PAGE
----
Tag Archives: cuckoo

An Obliging Cuckoo

Birds are difficult to photograph.  They are, with a few exceptions, small and nervous, and they move quickly.  They fly.  They hide in thickets.  They can disappear in a flash.  Just sitting still they can become invisible.  From a photographer’s point of view, when they perch they are usually too high or too low.   99 times out of 100 they are too far away, regardless of what lens you have on your camera.  Rob has a theory that birds can read the focal length engraved on the front of a camera lens and know exactly how far away they must be to taunt the photographer, so it’s no use changing the lens for a longer model!  To add to a photographer’s woes, so many birds are most active at dawn or dusk when the light is approaching its worst in the deep thickets and under the forest canopy where birds spend so much of their time.

Levaillant's Cuckoo

But there are exceptions and it is for these special times that photographers spend their days behind their cameras.  Days of waiting for a split second exposure.

Levaillant's Cuckoo

Recently the Kruger National Park delivered such an exception.  We came upon a Levaillant’s Cuckoo perched in the open, reasonably close to the road and, at 5.30 in the afternoon, in fair light – and he (or she; the sexes are alike) didn’t fly.  He had located a patch of sparsely vegetated veld rich in hairy caterpillars and was not leaving!

Levaillant's Cuckoo

For several minutes we sat and watched his antics as he feasted, downing a dozen or more caterpillars in half as many minutes.  From the car the angle for photography was not ideal, but just watching him was enthralling.

Levaillant's Cuckoo

Typical of what happens in any national park, several folks stopped to see what we were watching and moved on disappointed when seeing that it was “just a bird”.  The cuckoo was not offended.

Levaillant's Cuckoo

Levaillant’s Cuckoos are not rare;  they are fairly common breeding migrants to Southern Africa, where obliging Bulbuls and Southern Fiscals generously raise the next generation for them, but we still felt privileged to witness this little feeding frenzy.

The identification of this particular bird has caused some head-scratching in our circle.  We were undecided whether it was a Levaillant’s Cuckoo or a Jacobin Cuckoo.  The Jacobin has a pure white breast, however, the streaking on this cuckoo’s chest is not very heavy.  If any of our readers feel strongly that we have misidentified this bird, please feel free to drop us a line.  We would welcome your input.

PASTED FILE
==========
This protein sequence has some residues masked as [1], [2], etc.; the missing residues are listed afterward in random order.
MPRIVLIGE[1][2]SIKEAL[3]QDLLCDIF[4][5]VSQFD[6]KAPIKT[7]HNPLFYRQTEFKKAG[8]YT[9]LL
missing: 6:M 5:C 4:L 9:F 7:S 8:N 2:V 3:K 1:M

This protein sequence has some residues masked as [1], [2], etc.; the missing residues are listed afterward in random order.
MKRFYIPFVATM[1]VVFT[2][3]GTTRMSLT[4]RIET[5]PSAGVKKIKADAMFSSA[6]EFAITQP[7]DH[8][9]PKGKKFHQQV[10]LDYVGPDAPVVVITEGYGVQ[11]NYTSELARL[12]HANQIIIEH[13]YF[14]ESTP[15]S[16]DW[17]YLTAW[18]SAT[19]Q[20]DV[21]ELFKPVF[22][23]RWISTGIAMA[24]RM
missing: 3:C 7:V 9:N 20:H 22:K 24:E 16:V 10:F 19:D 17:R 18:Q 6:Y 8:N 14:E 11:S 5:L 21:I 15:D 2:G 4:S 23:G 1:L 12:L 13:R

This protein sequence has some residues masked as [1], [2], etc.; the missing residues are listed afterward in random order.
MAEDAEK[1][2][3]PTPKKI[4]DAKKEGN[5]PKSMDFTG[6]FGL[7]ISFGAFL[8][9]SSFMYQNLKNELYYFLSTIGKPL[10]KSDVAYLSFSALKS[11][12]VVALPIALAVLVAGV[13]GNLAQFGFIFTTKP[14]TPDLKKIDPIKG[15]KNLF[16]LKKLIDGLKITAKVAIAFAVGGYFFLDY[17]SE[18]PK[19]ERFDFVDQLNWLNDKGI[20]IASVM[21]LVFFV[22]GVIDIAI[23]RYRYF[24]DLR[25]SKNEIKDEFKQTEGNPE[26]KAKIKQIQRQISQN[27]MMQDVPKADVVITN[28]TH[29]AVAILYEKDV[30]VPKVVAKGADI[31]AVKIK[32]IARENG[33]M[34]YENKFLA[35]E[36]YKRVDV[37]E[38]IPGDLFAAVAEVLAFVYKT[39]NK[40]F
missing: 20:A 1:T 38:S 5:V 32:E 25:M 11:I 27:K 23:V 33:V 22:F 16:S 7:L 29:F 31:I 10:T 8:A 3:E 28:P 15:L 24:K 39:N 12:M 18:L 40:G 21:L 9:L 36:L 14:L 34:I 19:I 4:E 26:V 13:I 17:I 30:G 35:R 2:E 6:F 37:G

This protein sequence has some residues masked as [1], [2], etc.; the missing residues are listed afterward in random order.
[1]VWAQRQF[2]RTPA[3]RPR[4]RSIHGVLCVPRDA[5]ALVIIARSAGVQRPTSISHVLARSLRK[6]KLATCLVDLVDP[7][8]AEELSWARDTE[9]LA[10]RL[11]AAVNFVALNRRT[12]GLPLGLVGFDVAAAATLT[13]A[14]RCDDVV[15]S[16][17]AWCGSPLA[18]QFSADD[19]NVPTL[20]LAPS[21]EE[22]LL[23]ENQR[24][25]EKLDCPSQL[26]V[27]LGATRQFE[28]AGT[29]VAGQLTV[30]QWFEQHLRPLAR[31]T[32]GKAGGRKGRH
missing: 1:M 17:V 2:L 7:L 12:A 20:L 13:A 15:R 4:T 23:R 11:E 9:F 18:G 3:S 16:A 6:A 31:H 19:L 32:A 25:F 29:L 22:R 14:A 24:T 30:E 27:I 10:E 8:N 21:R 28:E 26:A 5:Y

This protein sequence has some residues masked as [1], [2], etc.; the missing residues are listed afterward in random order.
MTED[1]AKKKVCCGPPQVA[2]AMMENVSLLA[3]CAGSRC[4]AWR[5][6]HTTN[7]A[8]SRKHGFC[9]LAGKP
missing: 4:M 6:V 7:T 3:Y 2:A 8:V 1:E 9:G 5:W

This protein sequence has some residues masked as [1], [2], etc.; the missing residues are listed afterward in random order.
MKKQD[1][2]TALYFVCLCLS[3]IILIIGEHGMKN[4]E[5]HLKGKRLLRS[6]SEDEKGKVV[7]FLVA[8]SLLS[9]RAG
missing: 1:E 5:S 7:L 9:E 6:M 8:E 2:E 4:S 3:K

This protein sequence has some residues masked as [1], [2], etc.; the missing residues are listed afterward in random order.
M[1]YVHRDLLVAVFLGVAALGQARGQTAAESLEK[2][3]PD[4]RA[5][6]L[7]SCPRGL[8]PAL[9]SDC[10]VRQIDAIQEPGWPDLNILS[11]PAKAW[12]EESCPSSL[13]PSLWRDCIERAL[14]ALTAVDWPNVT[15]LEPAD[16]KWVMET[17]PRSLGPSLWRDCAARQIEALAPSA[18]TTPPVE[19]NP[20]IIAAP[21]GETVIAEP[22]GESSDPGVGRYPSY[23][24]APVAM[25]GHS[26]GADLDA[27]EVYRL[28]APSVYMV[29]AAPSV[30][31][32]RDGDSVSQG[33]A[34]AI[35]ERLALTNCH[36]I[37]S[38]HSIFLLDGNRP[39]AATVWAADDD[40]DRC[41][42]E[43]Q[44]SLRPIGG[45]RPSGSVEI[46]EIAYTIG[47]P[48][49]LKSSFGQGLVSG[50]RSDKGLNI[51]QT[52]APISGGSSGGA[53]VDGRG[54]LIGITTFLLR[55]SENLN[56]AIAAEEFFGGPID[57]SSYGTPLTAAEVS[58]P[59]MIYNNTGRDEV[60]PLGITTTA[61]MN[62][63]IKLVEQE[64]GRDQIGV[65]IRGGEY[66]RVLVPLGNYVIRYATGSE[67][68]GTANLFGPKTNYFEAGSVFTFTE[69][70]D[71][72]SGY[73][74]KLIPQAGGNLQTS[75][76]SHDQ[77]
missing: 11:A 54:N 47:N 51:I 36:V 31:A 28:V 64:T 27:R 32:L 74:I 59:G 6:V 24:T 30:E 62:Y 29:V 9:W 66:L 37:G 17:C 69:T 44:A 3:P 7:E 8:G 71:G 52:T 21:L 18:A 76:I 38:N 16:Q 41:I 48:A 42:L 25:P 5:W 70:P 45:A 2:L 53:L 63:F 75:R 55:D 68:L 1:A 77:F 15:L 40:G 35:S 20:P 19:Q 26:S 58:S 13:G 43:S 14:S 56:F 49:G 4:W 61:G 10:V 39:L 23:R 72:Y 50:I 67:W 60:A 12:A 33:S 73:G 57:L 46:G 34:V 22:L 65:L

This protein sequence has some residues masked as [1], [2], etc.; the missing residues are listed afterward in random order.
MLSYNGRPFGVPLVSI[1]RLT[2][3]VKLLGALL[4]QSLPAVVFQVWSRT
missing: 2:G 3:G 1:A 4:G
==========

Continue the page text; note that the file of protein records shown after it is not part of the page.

Bird of the week – Week 55: Diderick cuckoo

At that time of the year when spring is moving towards summer, a new bird call, familiar from last year, is heard with growing frequency throughout most of southern Africa, excluding the really arid regions. A loud and persistent deed-deed-deed-deed-er-ick. This is the striking and distinctive call that gives the Diderick cuckoo its onomatopoetic name, which you may sometimes find written as “Diederik” or “Dideric”. It is the male who does the calling, energetically declaring his territory and no doubt letting the females know where he can be found.
Like most cuckoos, the Diderick cuckoo is heard more often than it is seen, although it is not quite as retiring as some of its relatives. It is a one of the smaller cuckoos, with a length of about 20 cm; green above and with whitish underparts. They have a broken white eyestripe, a green moustauchial stripe, and green outer tail feathers adorned with white spots. Eyes are red; the bill black and legs and feet grey.  Females differ slightly in plumage and are slightly larger than males.
It is generally a solitary bird and is found singly in open woodland and savanna, eschewing forests and plantations. In keeping with other cuckoos, the Diderick cuckoo is a brood parasite, although it is perhaps less discriminatory in its choice of host than  some, and has been known to parasitise at least 24 other species. The most common amongst these are the sparrows, weavers (including the bishops) and the wagtails, all of which are significantly smaller than the Diderick cuckoo, and are thus faced with an extremely challenging task when it come to feeding the hatchling.
Diderick cuckoos are intra-African migrants and arrive in southern Africa from central or east Africa in September/October and depart again in March/April. They feed mainly on caterpillars and insects.
Being a brood parasite is not a totally idyllic life, and while the males are letting the world know who and where they are with their characteristic call, the females must locate a suitable nest which is at the right stage in the breeding cycle, locate a male to mate with (this is the easy part!) and then enter the well guarded host’s nest undetected to lay her egg amongst the host’s clutch and then leave again. Not an easy task in view of the heightened alertness of all birds during the breeding period.
The scientific binomial of the Diderick cuckoo is Chrysococcyx caprius; Chrysococcyx from the Greek for a golden cuckoo, in reference to the metallic sheen of the plumage and caprius from the Latin for like a goat – a careless error as the spelling should have been cupreus from the Latin for like copper. By the time the error was realized, cupreous had been given to the African emerald cuckoo (Chrysococcyx cupreus) and so the inappropriate goat-reference was left . Thus we have a metallic cuckoo that looks like a goat. Oops! A metallic cuckoo that has a coppery sheen – that’s better.